Jackson Hurd’s family has taken in a new foster child, and Jackson will have to find the meanings of love and loyalty as he befriends his foster brother.
Joseph Brook looks like an average eighth-grader at Eastham Middle School, but he’s not. He became a father at age 13, spent time in juvie, and has an abusive father. Living with Jack’s family on their Maine farm could mean a normal life for him, but he is obsessed with finding Jupiter, the daughter he’s not allowed to see. He finds love within Jack’s family and support from some teachers at school—including Coach Swieteck, whom some readers might remember from Okay for Now (2011)—who appreciate his skills in math and gymnastics, but one teacher warns Jack of Joseph’s bad influence, and other students call Joseph “Psycho.” Schmidt writes with an elegant simplicity in this paean to the power of love. But there’s a snake in the garden—Joseph’s father—and it is the uncoiling of fate, rooted in the tale from the beginning, that leads to the novel’s devastating conclusion.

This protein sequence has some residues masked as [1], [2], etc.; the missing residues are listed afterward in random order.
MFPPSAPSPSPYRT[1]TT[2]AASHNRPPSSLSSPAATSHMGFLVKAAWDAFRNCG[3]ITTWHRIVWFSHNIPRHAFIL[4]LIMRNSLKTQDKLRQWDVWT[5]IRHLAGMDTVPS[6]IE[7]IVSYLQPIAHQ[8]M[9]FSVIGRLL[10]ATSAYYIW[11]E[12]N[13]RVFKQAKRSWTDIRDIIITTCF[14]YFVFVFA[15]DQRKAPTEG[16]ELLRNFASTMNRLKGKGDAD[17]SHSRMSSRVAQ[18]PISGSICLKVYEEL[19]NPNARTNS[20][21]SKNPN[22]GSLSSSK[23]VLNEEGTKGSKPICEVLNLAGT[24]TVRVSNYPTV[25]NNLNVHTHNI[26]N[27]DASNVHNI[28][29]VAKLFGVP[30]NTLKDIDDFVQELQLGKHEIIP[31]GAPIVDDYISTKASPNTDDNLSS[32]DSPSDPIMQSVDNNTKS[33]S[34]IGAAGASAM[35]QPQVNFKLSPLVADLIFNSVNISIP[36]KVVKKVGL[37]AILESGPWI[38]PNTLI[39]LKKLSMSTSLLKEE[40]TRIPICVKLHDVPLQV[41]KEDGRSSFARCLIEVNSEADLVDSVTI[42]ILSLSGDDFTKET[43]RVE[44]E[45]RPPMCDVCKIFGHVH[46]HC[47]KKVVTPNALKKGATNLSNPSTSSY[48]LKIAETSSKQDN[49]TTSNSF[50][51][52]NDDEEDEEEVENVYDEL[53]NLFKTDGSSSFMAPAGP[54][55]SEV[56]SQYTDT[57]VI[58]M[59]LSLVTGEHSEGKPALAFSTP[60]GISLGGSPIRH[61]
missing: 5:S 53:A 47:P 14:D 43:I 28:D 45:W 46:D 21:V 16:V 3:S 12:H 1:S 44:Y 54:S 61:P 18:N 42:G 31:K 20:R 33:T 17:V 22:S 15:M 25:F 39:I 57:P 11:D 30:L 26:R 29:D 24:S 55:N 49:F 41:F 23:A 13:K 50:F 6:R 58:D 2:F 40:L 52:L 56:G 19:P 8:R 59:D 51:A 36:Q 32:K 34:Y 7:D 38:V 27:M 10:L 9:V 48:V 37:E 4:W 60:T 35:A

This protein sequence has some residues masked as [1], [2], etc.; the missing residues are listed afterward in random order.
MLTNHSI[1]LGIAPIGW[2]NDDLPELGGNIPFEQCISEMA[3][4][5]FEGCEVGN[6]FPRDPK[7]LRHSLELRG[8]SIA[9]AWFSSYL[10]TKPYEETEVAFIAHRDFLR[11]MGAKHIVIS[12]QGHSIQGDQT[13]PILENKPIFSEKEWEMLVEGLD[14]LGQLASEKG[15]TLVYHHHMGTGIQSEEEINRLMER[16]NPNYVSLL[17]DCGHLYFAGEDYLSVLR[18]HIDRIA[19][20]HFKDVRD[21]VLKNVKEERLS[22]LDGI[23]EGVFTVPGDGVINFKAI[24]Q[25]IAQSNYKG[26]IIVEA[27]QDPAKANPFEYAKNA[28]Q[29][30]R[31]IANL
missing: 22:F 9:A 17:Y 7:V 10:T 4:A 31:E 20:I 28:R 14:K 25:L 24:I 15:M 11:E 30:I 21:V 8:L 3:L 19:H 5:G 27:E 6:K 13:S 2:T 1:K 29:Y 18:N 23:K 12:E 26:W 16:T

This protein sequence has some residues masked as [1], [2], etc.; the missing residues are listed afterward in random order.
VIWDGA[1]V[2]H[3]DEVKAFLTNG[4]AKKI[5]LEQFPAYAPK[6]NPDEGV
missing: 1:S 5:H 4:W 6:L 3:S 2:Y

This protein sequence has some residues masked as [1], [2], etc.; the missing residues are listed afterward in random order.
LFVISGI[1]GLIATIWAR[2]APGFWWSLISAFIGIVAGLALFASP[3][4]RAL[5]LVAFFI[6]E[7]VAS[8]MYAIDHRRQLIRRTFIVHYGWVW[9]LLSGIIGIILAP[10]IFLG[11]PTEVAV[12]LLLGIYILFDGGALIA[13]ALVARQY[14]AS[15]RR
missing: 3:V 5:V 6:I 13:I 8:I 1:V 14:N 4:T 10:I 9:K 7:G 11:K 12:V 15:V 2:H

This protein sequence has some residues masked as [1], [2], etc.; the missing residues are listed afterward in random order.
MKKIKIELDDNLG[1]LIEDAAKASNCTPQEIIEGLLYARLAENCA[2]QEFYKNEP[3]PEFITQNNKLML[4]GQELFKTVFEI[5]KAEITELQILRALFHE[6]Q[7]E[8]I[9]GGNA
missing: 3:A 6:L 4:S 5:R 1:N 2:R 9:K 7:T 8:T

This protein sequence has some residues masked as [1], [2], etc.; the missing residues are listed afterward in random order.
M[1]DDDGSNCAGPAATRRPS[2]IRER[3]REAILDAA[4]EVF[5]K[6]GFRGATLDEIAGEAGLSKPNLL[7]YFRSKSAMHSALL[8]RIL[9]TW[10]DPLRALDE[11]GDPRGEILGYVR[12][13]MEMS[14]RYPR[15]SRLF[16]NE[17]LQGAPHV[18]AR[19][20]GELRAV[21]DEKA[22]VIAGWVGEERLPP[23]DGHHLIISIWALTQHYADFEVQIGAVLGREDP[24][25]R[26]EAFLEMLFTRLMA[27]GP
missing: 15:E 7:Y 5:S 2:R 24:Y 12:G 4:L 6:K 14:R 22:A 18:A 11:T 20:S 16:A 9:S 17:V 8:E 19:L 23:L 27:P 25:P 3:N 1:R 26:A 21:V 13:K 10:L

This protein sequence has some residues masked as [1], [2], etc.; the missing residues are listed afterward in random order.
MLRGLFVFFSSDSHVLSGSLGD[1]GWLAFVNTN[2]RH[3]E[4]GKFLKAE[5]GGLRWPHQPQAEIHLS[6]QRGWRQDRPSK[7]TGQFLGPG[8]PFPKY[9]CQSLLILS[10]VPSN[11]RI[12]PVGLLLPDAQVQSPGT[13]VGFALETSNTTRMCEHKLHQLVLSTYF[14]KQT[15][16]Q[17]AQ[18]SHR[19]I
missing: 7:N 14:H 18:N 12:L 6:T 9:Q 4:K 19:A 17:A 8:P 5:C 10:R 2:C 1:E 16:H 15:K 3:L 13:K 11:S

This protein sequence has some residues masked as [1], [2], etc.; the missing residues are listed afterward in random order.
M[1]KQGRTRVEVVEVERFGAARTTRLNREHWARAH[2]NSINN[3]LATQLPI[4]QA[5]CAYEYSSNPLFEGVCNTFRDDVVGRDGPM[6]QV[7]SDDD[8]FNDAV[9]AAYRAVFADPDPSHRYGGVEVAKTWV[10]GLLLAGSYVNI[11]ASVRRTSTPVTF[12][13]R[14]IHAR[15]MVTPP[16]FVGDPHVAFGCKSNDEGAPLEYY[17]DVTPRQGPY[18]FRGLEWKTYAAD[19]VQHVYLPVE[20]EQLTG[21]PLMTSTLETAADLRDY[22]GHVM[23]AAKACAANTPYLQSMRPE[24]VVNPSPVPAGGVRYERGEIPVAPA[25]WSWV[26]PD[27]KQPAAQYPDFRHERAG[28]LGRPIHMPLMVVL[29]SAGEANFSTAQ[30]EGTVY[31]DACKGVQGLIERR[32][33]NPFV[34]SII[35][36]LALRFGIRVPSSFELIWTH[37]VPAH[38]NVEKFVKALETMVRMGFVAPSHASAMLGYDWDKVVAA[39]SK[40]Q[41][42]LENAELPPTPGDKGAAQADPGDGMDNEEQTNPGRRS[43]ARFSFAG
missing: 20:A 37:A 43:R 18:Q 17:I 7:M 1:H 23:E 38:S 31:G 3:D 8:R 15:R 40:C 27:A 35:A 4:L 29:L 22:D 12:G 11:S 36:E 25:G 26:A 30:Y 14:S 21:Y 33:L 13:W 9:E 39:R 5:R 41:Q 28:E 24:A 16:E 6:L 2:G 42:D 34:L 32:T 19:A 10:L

Readers will not soon forget either Joseph Brook or this spare novel written with love and grace. (Fiction. 10-14)